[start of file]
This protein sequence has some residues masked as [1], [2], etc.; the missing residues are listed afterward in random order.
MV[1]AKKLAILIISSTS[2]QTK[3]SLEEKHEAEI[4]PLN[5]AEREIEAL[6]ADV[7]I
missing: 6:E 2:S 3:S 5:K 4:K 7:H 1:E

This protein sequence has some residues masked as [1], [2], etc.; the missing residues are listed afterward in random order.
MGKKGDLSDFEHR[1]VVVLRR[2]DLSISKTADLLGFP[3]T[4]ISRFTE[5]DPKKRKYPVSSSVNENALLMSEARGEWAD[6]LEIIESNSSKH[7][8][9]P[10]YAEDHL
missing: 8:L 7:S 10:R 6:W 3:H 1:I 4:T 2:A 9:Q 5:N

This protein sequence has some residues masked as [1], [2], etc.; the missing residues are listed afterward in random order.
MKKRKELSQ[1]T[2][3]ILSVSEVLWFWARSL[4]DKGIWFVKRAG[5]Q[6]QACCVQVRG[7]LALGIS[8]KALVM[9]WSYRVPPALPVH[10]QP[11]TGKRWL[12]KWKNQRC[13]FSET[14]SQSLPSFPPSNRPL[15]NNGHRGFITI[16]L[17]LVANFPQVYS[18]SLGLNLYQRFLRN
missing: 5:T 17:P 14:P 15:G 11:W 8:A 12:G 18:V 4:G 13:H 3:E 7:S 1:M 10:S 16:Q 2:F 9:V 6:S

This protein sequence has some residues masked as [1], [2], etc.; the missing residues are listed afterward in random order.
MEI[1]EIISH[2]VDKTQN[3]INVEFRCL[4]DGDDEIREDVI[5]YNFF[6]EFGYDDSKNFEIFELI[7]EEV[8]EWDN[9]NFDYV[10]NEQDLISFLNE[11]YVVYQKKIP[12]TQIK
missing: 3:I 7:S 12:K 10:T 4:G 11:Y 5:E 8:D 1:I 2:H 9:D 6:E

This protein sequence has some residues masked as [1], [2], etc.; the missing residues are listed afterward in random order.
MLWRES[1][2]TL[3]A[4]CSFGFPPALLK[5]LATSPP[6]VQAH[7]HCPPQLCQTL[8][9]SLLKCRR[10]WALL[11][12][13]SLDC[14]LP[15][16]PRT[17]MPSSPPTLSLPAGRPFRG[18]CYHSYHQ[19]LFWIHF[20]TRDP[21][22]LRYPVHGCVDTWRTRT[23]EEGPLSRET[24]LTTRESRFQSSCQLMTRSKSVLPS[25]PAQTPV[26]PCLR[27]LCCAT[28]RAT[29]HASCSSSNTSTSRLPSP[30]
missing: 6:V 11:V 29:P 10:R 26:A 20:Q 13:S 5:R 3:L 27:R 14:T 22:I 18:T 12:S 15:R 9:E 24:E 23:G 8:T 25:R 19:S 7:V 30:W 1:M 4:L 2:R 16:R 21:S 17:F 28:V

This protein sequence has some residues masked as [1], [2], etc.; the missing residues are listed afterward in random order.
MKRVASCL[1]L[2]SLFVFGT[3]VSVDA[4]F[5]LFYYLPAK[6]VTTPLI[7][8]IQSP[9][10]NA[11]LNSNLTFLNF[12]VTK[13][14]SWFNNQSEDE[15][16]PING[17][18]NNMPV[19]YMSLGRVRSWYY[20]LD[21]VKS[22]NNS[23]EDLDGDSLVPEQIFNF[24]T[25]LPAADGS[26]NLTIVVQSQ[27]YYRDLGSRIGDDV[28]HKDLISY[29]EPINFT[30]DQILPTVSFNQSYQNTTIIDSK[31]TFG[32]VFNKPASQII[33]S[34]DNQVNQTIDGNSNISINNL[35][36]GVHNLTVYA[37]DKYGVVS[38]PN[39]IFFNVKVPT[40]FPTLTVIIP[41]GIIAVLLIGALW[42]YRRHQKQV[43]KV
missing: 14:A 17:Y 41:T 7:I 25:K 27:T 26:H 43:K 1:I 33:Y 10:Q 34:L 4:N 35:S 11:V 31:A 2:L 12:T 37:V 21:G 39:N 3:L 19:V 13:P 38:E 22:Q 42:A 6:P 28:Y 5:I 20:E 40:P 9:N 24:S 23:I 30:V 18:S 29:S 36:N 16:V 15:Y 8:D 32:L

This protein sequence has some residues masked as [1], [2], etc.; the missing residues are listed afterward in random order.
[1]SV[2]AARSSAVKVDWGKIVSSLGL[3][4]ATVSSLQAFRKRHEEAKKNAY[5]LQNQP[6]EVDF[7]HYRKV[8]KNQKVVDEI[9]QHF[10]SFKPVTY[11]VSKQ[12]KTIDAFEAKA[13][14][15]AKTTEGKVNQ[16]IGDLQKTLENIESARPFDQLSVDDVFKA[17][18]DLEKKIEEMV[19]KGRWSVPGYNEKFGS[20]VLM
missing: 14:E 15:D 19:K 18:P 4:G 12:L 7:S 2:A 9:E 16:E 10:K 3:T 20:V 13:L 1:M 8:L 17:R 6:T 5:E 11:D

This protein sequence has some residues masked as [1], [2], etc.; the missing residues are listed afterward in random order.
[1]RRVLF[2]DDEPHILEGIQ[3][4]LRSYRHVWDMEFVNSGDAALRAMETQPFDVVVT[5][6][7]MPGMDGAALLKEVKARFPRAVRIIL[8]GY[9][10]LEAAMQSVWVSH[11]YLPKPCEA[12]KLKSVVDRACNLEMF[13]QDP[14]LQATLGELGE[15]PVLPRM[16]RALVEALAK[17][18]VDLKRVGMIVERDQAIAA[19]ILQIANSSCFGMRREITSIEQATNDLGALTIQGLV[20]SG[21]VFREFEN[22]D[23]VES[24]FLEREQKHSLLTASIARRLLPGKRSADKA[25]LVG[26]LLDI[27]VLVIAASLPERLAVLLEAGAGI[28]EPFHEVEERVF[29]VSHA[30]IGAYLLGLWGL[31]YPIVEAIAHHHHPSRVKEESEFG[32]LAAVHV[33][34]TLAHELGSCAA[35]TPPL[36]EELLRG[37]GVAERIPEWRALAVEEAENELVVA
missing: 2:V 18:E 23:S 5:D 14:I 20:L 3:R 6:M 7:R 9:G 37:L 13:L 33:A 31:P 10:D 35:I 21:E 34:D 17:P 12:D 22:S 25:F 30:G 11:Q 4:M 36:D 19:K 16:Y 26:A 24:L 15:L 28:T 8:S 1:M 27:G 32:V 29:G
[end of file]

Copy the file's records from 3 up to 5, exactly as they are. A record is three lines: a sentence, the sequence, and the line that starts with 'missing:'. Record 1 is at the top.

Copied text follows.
This protein sequence has some residues masked as [1], [2], etc.; the missing residues are listed afterward in random order.
MKKRKELSQ[1]T[2][3]ILSVSEVLWFWARSL[4]DKGIWFVKRAG[5]Q[6]QACCVQVRG[7]LALGIS[8]KALVM[9]WSYRVPPALPVH[10]QP[11]TGKRWL[12]KWKNQRC[13]FSET[14]SQSLPSFPPSNRPL[15]NNGHRGFITI[16]L[17]LVANFPQVYS[18]SLGLNLYQRFLRN
missing: 5:T 17:P 14:P 15:G 11:W 8:A 12:G 18:V 4:G 13:H 3:E 7:S 1:M 10:S 16:Q 2:F 9:V 6:S

This protein sequence has some residues masked as [1], [2], etc.; the missing residues are listed afterward in random order.
MEI[1]EIISH[2]VDKTQN[3]INVEFRCL[4]DGDDEIREDVI[5]YNFF[6]EFGYDDSKNFEIFELI[7]EEV[8]EWDN[9]NFDYV[10]NEQDLISFLNE[11]YVVYQKKIP[12]TQIK
missing: 3:I 7:S 12:K 10:T 4:G 11:Y 5:E 8:D 1:I 2:H 9:D 6:E

This protein sequence has some residues masked as [1], [2], etc.; the missing residues are listed afterward in random order.
MLWRES[1][2]TL[3]A[4]CSFGFPPALLK[5]LATSPP[6]VQAH[7]HCPPQLCQTL[8][9]SLLKCRR[10]WALL[11][12][13]SLDC[14]LP[15][16]PRT[17]MPSSPPTLSLPAGRPFRG[18]CYHSYHQ[19]LFWIHF[20]TRDP[21][22]LRYPVHGCVDTWRTRT[23]EEGPLSRET[24]LTTRESRFQSSCQLMTRSKSVLPS[25]PAQTPV[26]PCLR[27]LCCAT[28]RAT[29]HASCSSSNTSTSRLPSP[30]
missing: 6:V 11:V 29:P 10:R 26:A 20:Q 13:S 5:R 3:L 27:R 14:T 22:I 18:T 12:S 15:R 9:E 24:E 23:G 8:T 25:R 19:S 7:V 30:W 1:M 4:L 2:R 16:R 21:S 17:F 28:V